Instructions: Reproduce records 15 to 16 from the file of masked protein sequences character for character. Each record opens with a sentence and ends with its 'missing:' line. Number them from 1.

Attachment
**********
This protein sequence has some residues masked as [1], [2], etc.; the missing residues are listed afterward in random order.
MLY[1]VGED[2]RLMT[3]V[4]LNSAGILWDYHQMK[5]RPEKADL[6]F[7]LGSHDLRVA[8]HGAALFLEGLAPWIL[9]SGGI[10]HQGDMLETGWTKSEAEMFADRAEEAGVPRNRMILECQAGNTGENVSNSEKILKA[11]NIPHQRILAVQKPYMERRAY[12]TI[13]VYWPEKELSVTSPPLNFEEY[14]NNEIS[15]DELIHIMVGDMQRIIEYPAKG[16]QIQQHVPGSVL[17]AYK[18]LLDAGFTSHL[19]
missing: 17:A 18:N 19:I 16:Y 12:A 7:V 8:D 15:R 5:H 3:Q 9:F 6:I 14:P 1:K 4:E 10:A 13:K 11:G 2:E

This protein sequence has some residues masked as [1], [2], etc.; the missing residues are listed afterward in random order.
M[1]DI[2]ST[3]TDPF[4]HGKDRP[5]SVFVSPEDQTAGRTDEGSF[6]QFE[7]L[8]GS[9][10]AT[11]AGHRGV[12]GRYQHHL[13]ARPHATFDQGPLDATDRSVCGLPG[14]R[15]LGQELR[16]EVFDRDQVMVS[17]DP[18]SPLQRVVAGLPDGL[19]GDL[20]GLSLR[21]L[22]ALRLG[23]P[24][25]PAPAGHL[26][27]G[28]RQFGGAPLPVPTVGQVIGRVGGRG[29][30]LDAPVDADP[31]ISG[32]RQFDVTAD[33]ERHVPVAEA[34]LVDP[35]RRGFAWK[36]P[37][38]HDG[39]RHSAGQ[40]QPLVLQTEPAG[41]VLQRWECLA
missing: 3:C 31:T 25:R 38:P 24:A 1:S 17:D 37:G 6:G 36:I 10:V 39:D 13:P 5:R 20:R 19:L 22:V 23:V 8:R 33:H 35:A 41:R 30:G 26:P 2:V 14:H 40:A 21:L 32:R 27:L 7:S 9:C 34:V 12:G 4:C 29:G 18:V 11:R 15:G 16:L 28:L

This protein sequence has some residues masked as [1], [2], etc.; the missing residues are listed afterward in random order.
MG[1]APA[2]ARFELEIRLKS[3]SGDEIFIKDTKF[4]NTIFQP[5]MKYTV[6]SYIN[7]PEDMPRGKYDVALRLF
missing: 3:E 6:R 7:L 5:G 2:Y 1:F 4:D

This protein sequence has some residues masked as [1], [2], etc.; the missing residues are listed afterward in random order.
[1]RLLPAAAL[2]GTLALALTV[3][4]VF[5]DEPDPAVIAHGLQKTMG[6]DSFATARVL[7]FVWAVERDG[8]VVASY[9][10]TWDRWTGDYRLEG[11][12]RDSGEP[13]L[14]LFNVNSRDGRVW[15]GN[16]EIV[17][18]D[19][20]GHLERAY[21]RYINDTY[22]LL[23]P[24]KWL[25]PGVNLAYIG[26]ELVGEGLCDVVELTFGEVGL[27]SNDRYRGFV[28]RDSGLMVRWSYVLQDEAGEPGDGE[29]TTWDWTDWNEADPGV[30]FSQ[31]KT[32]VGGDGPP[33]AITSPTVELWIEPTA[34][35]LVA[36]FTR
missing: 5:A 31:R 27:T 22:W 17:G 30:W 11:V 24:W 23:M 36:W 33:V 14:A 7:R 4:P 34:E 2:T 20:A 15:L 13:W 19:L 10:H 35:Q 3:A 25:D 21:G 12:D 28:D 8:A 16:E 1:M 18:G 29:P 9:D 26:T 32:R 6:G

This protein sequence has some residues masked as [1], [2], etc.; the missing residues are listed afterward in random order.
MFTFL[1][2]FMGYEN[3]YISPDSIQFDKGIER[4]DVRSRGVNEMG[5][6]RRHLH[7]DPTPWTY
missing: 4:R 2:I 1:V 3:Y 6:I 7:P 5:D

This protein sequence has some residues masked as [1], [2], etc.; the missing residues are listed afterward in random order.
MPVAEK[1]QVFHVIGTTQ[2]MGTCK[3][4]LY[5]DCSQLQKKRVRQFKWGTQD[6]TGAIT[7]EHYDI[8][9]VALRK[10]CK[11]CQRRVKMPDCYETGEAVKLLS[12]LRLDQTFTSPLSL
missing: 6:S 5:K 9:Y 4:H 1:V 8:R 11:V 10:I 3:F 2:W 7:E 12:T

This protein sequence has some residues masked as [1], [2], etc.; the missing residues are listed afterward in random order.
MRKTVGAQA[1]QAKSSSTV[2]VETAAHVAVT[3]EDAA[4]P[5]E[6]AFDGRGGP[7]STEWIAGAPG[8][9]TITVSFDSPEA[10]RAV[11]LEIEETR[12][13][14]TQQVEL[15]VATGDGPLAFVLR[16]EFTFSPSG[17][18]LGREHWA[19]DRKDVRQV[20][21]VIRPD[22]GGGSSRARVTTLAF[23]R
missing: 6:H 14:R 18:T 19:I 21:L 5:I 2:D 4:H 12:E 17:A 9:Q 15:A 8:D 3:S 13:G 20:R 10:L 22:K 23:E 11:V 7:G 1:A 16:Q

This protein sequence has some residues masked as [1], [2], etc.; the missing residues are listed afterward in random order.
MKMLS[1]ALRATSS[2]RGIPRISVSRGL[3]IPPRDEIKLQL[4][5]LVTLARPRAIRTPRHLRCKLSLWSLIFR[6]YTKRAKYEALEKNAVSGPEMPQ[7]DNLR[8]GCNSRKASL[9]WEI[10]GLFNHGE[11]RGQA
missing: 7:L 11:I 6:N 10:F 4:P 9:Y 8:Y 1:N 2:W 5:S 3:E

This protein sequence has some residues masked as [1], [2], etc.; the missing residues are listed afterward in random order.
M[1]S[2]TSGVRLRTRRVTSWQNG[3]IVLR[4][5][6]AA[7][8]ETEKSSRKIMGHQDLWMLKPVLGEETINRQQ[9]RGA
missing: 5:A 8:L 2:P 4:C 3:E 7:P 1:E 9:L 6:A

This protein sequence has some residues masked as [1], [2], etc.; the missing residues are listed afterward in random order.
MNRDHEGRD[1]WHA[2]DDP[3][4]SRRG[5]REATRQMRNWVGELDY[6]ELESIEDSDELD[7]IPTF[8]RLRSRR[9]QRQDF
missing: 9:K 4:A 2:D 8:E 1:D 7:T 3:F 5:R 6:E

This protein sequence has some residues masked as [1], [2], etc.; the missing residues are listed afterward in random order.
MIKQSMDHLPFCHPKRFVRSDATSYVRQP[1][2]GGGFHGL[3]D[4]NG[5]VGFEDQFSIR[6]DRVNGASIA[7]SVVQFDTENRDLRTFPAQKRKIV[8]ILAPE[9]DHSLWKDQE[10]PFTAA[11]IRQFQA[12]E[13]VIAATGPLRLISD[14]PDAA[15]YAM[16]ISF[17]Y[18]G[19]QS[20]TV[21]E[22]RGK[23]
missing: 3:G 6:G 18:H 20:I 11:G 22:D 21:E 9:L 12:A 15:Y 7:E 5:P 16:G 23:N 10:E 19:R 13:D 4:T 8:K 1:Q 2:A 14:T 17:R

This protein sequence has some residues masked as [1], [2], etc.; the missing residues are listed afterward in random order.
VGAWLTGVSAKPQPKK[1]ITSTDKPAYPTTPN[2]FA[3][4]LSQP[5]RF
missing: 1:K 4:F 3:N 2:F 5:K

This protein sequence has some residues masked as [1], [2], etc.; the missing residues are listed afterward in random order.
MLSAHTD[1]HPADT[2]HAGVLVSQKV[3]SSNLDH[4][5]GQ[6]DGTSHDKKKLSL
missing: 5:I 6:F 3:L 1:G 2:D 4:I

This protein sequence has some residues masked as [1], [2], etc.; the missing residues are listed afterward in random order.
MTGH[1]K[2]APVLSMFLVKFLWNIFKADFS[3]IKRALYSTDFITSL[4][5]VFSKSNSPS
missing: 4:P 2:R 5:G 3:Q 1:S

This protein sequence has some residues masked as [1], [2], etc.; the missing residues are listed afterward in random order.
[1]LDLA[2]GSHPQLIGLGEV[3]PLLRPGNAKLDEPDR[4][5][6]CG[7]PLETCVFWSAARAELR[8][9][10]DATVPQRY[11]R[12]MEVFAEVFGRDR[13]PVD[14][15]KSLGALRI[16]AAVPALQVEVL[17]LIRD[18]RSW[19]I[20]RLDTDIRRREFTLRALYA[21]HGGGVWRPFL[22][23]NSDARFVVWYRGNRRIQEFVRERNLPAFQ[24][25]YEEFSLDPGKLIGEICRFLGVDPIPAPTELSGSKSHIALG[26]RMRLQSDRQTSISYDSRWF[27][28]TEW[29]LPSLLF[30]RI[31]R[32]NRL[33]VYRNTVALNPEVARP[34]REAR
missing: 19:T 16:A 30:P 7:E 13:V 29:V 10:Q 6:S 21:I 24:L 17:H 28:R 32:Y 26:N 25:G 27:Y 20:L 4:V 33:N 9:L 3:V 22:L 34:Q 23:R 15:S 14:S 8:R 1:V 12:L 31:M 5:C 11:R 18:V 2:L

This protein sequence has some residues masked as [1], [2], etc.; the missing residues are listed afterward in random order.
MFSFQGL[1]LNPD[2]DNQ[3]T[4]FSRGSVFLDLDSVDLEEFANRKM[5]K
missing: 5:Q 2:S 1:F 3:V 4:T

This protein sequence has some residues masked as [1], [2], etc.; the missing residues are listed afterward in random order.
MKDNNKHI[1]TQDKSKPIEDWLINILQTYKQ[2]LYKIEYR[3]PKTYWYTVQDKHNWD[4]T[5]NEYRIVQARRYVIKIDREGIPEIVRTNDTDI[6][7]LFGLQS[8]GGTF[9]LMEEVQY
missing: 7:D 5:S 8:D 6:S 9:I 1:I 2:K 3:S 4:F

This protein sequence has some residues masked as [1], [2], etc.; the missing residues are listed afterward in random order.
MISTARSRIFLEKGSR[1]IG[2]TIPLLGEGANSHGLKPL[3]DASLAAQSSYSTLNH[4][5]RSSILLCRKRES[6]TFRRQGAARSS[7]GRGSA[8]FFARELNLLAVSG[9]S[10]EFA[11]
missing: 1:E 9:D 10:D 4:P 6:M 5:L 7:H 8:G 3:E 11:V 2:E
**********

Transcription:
This protein sequence has some residues masked as [1], [2], etc.; the missing residues are listed afterward in random order.
[1]LDLA[2]GSHPQLIGLGEV[3]PLLRPGNAKLDEPDR[4][5][6]CG[7]PLETCVFWSAARAELR[8][9][10]DATVPQRY[11]R[12]MEVFAEVFGRDR[13]PVD[14][15]KSLGALRI[16]AAVPALQVEVL[17]LIRD[18]RSW[19]I[20]RLDTDIRRREFTLRALYA[21]HGGGVWRPFL[22][23]NSDARFVVWYRGNRRIQEFVRERNLPAFQ[24][25]YEEFSLDPGKLIGEICRFLGVDPIPAPTELSGSKSHIALG[26]RMRLQSDRQTSISYDSRWF[27][28]TEW[29]LPSLLF[30]RI[31]R[32]NRL[33]VYRNTVALNPEVARP[34]REAR
missing: 19:T 16:A 30:P 7:E 13:V 29:V 10:Q 6:S 21:I 24:L 17:H 28:R 32:Y 26:N 25:G 27:Y 20:L 4:V 33:N 9:L 3:V 22:L 34:Q 23:R 15:S 14:S 8:R 1:V 12:L 31:M 5:C 11:R 18:V 2:L

This protein sequence has some residues masked as [1], [2], etc.; the missing residues are listed afterward in random order.
MFSFQGL[1]LNPD[2]DNQ[3]T[4]FSRGSVFLDLDSVDLEEFANRKM[5]K
missing: 5:Q 2:S 1:F 3:V 4:T